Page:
In January 2023, two primary schools in Conakry, Guinea, embarked on a journey to re-imagine their day-to-day education through technology. The students accessed classroom content through the Learning Passport (LP), a cutting-edge digital learning platform that is currently deployed in 36 countries worldwide including in development and humanitarian settings.
In resource-constrained environments like Guinea, digital learning initiatives typically place a lot of focus on technology-related concerns -- such as procuring devices in large quantities, installing connectivity at school, or fixing electric boards. Absorbed by these preoccupations, programme managers and government officers focus less on supporting schools to manage changes linked with introducing technology in the classroom, which is nonetheless as critical as technology.
Educational technology is not a “plug-and-play” solution. In order to harness the potential of digital learning for building foundational and digital skills through personalized content, schools must adjust their everyday classroom activities. However, the time and resources that it takes to do so is often-underestimated. Guinea’s tale of two classrooms illustrates what is needed -- beyond technology -- to make digital learning work for children’s learning.
Technology As a Bottleneck…And a Solution
Guinea's 2020-2029 National Education Plan recognizes digital learning as a pivotal driver for advancing quality education in the country. According to a 2019 assessment, 55 per cent of Guinean children did not achieve minimum competency in reading at the end of their primary schooling cycle, and 68 per cent of children performed below the expected grade-level competences in mathematics.
To address this learning crisis, the LP provides access to literacy and numeracy courses that were specifically developed for Guinean third and fourth graders. These resources were validated by the National Institute for Research and Pedagogical Action (INRAP), Guinea’s accreditation body, ensuring full alignment with the national curriculum.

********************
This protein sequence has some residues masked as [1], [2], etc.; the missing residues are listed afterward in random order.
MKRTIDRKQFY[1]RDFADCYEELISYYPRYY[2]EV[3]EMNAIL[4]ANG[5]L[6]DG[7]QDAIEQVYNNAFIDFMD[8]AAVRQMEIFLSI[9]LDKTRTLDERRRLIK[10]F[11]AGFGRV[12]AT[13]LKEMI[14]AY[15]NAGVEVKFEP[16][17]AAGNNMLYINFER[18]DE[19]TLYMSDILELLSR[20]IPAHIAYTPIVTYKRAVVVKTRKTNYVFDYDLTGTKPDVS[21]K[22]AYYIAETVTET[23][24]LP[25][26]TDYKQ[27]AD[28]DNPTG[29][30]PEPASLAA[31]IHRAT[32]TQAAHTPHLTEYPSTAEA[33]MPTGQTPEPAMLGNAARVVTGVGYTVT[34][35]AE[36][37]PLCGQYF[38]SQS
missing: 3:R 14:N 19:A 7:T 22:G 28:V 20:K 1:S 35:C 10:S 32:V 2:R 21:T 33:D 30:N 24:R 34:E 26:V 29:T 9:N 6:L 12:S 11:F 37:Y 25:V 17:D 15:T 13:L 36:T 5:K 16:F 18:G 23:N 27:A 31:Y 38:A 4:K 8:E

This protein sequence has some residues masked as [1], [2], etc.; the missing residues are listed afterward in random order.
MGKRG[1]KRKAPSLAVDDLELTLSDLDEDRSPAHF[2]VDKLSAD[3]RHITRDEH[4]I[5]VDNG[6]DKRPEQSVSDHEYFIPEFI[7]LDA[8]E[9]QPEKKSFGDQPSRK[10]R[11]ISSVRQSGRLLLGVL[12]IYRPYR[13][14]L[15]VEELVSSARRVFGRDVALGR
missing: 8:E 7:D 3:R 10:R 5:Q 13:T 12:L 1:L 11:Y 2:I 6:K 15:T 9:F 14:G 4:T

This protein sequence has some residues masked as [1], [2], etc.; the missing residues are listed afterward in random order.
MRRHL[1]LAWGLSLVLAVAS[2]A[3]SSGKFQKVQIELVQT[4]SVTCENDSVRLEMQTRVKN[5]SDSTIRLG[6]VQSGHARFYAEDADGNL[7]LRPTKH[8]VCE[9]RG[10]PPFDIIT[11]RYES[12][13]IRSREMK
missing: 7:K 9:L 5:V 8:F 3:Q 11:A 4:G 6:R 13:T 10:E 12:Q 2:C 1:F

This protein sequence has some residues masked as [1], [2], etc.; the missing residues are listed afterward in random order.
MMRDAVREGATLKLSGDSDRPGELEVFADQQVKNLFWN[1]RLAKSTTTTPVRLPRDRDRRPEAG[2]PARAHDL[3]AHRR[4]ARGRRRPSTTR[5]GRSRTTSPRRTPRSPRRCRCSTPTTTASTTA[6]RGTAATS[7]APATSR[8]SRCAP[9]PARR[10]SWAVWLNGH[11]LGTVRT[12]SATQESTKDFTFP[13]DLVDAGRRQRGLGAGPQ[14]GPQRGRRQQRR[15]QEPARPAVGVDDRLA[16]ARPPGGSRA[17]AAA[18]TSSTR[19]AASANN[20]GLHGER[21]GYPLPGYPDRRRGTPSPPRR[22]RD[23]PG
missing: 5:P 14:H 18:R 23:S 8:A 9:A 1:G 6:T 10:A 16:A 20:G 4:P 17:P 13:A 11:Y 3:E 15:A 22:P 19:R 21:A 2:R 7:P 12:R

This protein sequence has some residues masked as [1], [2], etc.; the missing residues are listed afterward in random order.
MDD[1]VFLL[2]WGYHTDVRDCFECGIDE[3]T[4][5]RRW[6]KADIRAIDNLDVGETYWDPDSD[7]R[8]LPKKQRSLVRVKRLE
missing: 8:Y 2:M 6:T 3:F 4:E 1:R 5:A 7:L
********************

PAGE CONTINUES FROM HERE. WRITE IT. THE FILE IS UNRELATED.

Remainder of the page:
"The effectiveness of an education system depends on the quality of educational inputs such as the use of learner-centered pedagogical innovations," commented Guillaume Hawing, Guinea’s Minister of Education, who included the LP among the “Priority Projects” of his department. "With UNICEF support, the Government of Guinea is firmly committed to improving teaching and developing learning tools through the implementation of the Learning Passport. This platform, which allows students and teachers to improve their skills, is a real opportunity to help ensure that every child has access to quality education," added Félix Ackebo, UNICEF Representative in Guinea.
In a country where only 22 per cent of the population uses the internet, the LP provides offline access to these educational resources. Content was pre-downloaded onto tablets provided by UNICEF. However, simply providing technology is insufficient.
So, what can Guinea’s tale of two classrooms teach us about using technology to support students’ learning?
Photo A. In this classroom, up to six students share the same screen.